EC From The Impatient To The Patient

“The stock market is a device which transfers money from the impatient to the patient.” - Warren Buffett

As we enter 2021, it appears that Buffett had things upside down in 2020. The things which had gone up the most by the end of 2019, went up the most in 2020. We invest on behalf of clients who want to avoid stock market failure and history shows most investors are impatient and are like a car stalled on the railroad tracks. A picture of the most impatient investors/option traders tells the story:

(Click on image to enlarge)

Fortunately, it is for these critical junctures in the stock market which disciplines like ours were created. First, we believe valuation matters dearly. It didn’t matter in 2020, in fact, you were better off to buy the most expensive securities carrying the highest possible risk during the year. Historically, valuation is a driver of alpha and usually makes a roaring comeback when a “frenzy” (like Charlie Munger describes today’s stock market) breaks and shifts the capital to those who are patient.

Second, we want to own companies for a long time. Our average holding period is about six years. This keeps trading costs down, capital gains taxes low, and causes us to ride winners to a fault. Peter Lynch always talked about ten-baggers, stocks which go up ten times what you paid for them. He argued that you were the most likely to stay with a company that had something about them which stopped the shares from getting wildly popular and into impatient hands. His favorites were Phillip Morris and Fannie Mae, one a vilified tobacco company and the other a misunderstood financial firm. We own some disrespected winners like eBay (EBAY), Amgen (AMGN), Bank of America (BAC), and Lennar (LEN), which fit that criteria.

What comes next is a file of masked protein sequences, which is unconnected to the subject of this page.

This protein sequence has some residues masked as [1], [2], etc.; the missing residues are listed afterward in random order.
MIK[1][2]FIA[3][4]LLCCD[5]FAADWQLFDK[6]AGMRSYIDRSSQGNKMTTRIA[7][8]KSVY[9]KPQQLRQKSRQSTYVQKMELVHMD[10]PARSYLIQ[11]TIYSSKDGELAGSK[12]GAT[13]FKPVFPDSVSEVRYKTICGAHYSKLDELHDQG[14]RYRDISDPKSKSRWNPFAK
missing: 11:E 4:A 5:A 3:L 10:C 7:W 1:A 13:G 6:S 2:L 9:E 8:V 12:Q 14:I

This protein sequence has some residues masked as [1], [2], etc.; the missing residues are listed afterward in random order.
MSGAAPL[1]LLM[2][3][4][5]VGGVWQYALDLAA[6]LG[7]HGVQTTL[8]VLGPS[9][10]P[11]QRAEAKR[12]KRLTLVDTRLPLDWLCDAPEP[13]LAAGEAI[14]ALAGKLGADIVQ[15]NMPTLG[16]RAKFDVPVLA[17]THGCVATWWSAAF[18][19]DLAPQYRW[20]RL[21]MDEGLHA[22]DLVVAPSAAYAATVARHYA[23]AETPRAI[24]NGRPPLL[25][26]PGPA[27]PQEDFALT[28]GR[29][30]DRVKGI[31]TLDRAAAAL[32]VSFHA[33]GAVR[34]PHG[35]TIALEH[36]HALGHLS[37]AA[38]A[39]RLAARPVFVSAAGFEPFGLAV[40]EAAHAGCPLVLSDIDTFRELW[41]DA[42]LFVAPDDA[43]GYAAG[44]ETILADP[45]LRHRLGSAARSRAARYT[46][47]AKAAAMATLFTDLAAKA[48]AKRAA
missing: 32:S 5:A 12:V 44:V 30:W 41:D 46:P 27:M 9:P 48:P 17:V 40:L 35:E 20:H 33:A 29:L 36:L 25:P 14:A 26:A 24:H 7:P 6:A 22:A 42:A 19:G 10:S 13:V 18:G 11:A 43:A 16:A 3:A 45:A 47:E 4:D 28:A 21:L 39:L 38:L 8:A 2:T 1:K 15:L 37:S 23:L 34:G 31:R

Since 2011, when they started their dividend at 28 cents per quarter, Amgen (AMGN) has gone up from $52 per share to around $226 on December 31, 2020. Their dividend for next year is declared at $1.76 per quarter or $7.04 per share per year. This means a buyer at the time of the original dividend announcement at around $52 per share is getting close to a 14% cash on cash payout from dividends ten years later. From all you retirees out there, can we get an Amen? Did we mention that Amgen is trading for an incredibly reasonable 2021 estimated price-to-earnings ratio (P/E) of around 13 and has never been this cheap relative to the S&P 500 Index’s forward P/E the entire time we’ve owned it?

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Disclosure: This article contains information and opinions based on data obtained from reliable sources, which is current as of the publication date, and does not constitute a recommendation ...

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William K. 2 weeks ago Member's comment

I love that Carlie Munger quote!

The rest of the article is very interesting and educational, although I am not sure what effect it has on me,.